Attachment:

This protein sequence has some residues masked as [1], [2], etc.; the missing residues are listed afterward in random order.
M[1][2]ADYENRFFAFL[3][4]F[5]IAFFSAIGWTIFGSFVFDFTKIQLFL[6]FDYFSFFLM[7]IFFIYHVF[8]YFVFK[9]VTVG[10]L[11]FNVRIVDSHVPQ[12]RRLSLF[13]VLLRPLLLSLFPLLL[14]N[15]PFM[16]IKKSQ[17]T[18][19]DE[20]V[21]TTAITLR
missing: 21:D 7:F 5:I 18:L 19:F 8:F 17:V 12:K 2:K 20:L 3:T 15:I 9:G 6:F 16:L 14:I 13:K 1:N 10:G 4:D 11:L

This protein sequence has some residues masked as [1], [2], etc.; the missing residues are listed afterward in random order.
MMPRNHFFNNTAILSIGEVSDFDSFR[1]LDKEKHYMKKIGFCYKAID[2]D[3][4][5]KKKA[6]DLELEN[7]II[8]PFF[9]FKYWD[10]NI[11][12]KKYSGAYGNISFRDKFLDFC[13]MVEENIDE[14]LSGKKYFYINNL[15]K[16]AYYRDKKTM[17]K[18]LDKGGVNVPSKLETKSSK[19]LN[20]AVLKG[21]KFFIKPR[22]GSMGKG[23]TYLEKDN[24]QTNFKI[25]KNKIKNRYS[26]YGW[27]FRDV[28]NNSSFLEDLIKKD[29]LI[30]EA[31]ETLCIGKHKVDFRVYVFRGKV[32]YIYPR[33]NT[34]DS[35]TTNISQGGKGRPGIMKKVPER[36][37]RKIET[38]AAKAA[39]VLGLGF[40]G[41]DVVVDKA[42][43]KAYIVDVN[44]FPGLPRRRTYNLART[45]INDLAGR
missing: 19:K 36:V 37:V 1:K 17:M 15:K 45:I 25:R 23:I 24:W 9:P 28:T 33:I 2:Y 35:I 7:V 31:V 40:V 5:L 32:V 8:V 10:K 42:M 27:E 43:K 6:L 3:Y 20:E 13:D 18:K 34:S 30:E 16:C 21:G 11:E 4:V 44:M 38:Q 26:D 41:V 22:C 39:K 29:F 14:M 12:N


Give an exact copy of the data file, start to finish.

This protein sequence has some residues masked as [1], [2], etc.; the missing residues are listed afterward in random order.
M[1][2]ADYENRFFAFL[3][4]F[5]IAFFSAIGWTIFGSFVFDFTKIQLFL[6]FDYFSFFLM[7]IFFIYHVF[8]YFVFK[9]VTVG[10]L[11]FNVRIVDSHVPQ[12]RRLSLF[13]VLLRPLLLSLFPLLL[14]N[15]PFM[16]IKKSQ[17]T[18][19]DE[20]V[21]TTAITLR
missing: 21:D 7:F 5:I 18:L 19:F 8:F 17:V 12:K 2:K 20:L 3:T 15:I 9:G 6:F 16:L 14:I 13:K 1:N 10:G 4:D 11:L

This protein sequence has some residues masked as [1], [2], etc.; the missing residues are listed afterward in random order.
MMPRNHFFNNTAILSIGEVSDFDSFR[1]LDKEKHYMKKIGFCYKAID[2]D[3][4][5]KKKA[6]DLELEN[7]II[8]PFF[9]FKYWD[10]NI[11][12]KKYSGAYGNISFRDKFLDFC[13]MVEENIDE[14]LSGKKYFYINNL[15]K[16]AYYRDKKTM[17]K[18]LDKGGVNVPSKLETKSSK[19]LN[20]AVLKG[21]KFFIKPR[22]GSMGKG[23]TYLEKDN[24]QTNFKI[25]KNKIKNRYS[26]YGW[27]FRDV[28]NNSSFLEDLIKKD[29]LI[30]EA[31]ETLCIGKHKVDFRVYVFRGKV[32]YIYPR[33]NT[34]DS[35]TTNISQGGKGRPGIMKKVPER[36][37]RKIET[38]AAKAA[39]VLGLGF[40]G[41]DVVVDKA[42][43]KAYIVDVN[44]FPGLPRRRTYNLART[45]INDLAGR
missing: 19:K 36:V 37:V 1:K 17:M 15:K 45:I 25:R 23:I 24:W 9:P 28:T 33:I 2:Y 35:I 7:V 31:V 40:V 5:L 32:V 8:V 10:K 42:M 27:E 43:K 6:L 3:Y 20:E 13:D 18:K 34:S 30:E 16:C 21:G 11:E 4:V 44:M 38:Q 26:D 41:V 22:C 39:K 29:F 14:M 12:N